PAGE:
“That’s their home.”
Uday pointed at the pile of rubble across the street from the aid delivery site.
“The destroyed one?
“Yes, yes, that one… they lost their house.”
It was hard not to stare, slack-jawed, as we surveyed the gaping void on the street corner.
The rest of the street remained lined with family homes. But this property—seized by ISIS and used as a command center—was bombed into oblivion.
The closer we drove toward the heart of Mosul that morning, the more evidence we saw of war lining the roads.
Bombed and burned-out buildings. Airstrike craters. Doorways shuttered in the vain hope of preventing damage.
With just the eastern half of Mosul liberated from ISIS so far, and the operation to retake western Mosul just beginning [as of February 2017], estimates for rebuilding this once-vital city already range in the billions of dollars.
From our visits to the city, we see three distinct kinds of destruction in Mosul.
1. City infrastructure
Armed forces on all sides are responsible for the destruction in Mosul. ISIS laid waste to the city in order to control it. The Iraqi army, militias, and international coalition forces have bombed their way through the city to regain territory, one painstaking neighborhood at a time.
Violence isn’t tidy, and many of the “bones” of the city are now broken.
Those properties which make a city functional were particularly targeted. City streets are cratered with the impact of air strikes. Bridges are folded up like paper street maps. Power generation and water filtration plants are damaged. Hospitals, government facilities, the university, businesses and upwards of a thousand homes have been shelled so far.
There are certainly sections of Mosul which, so far, have weathered the war relatively unscathed. But the overall level of destruction is alarming, and isn’t over yet.
Even after ISIS is finally pushed out of the city, many buildings damaged during the war will be too unstable to repair. And ISIS’s thorough technique of booby trapping structures will require some of them to be completely destroyed if they cannot be made safe.
2. Human infrastructure
It’s easy to think of a city in terms of its buildings, but it’s the people who live there who make up a community.
Mosul’s residential loss has been profound.
Many with financial means fled the city before ISIS closed the doors of escape. Civil servants, doctors, engineers, teachers, and others who would be sure targets have had three years to establish new lives in other places.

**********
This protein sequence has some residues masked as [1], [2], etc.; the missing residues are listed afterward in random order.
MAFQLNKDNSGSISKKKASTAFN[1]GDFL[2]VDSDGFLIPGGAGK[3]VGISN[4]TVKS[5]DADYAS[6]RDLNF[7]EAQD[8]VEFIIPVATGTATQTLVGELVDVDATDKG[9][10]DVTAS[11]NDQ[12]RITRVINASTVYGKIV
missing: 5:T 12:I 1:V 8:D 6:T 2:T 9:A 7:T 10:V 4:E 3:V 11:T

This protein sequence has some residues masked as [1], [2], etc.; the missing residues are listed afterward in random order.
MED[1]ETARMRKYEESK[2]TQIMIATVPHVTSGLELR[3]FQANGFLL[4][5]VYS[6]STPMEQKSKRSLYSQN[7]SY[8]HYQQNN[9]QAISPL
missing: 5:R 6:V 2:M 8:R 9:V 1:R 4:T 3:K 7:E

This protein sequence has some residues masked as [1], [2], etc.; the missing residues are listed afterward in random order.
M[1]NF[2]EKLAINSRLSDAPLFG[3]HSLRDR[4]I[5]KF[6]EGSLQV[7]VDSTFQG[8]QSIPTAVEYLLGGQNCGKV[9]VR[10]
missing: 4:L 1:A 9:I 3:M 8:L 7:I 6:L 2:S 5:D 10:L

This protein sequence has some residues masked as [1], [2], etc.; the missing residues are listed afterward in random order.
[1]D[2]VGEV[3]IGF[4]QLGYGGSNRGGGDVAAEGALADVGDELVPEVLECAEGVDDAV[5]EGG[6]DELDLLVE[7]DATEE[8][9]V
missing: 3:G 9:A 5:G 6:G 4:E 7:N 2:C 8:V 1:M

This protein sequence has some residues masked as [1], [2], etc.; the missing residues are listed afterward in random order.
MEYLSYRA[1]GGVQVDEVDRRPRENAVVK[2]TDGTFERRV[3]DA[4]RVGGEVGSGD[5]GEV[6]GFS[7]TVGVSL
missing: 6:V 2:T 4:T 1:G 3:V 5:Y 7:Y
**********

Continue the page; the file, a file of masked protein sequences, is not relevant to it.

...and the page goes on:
Some will return home when Mosul is safe—but not all of them.
Of the residents who stayed—many of whom couldn’t afford to leave—thousands were killed directly by ISIS and more by the spillover effects of war. Many of these residents made up the body of workers in the city. They were the shopkeepers, bakers, tea cart vendors, construction workers, taxi drivers, and retired workers who support the local economy.
Current reports suggest that ISIS is using these remaining civilian population in western Mosul as human shields, ensuring that there will be still more war casualties.
The loss of human life in Mosul has left voids far more devastating than the loss of physical infrastructure.
Bonds of trust in Mosul have been severed as cleanly as any of Mosul’s destroyed bridges.
Neighbors and families are torn, as some in their midst chose to join or support ISIS. They are torn because the myriad ties that crossed religious and cultural boundaries before ISIS’s presence were used by some to gain personal leverage, instead of to form a cohesive defense. They are torn because many felt abandoned by the national government and military when ISIS first came on the scene in strength.
Together, we’re already meeting needs in Mosul. But when the military ends its campaign to retake Mosul, we won’t be pulling out with them. We are staying in Mosul to help rebuild—investing in Iraqi people through small business grants to help residents get back to work and take care of their families, and through medical clinics that provide needed health care.
It’s not easy to share stories like these, but it’s important to understand the level of damage in Mosul, so we know what we’re in for. Together.
Thank you for showing up—and continuing to show up—for the people of Mosul.
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